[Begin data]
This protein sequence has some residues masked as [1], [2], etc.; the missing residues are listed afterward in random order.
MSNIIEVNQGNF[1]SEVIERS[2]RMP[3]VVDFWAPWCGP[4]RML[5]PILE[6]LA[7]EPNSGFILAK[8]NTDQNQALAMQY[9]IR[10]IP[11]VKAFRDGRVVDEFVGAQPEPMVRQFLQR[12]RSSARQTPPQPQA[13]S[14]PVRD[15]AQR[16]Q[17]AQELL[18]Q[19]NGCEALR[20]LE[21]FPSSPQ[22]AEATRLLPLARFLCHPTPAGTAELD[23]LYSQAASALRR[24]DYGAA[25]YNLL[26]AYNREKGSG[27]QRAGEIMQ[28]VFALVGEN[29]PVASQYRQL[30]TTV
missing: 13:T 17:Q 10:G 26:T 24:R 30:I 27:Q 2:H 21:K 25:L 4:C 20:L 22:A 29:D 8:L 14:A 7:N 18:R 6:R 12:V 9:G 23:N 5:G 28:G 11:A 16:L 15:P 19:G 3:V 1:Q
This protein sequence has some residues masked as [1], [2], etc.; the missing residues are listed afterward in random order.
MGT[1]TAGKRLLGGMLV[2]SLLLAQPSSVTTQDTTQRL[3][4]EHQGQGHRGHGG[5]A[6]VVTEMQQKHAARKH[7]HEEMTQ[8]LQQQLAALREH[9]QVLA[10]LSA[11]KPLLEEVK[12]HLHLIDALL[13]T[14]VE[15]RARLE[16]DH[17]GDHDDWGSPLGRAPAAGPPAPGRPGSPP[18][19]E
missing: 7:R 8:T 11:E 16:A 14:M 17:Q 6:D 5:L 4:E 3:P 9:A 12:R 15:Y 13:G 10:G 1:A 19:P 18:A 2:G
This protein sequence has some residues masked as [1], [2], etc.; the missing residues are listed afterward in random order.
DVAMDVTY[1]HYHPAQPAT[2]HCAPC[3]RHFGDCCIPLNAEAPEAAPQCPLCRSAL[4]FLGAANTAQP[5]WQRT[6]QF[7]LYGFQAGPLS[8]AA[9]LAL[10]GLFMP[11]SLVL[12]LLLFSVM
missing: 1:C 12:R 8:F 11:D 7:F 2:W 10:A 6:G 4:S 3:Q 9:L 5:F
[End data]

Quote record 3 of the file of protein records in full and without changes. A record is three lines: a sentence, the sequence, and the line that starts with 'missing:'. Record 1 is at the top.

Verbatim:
This protein sequence has some residues masked as [1], [2], etc.; the missing residues are listed afterward in random order.
DVAMDVTY[1]HYHPAQPAT[2]HCAPC[3]RHFGDCCIPLNAEAPEAAPQCPLCRSAL[4]FLGAANTAQP[5]WQRT[6]QF[7]LYGFQAGPLS[8]AA[9]LAL[10]GLFMP[11]SLVL[12]LLLFSVM
missing: 1:C 12:R 8:F 11:D 7:F 2:W 10:A 6:G 4:S 3:Q 9:L 5:F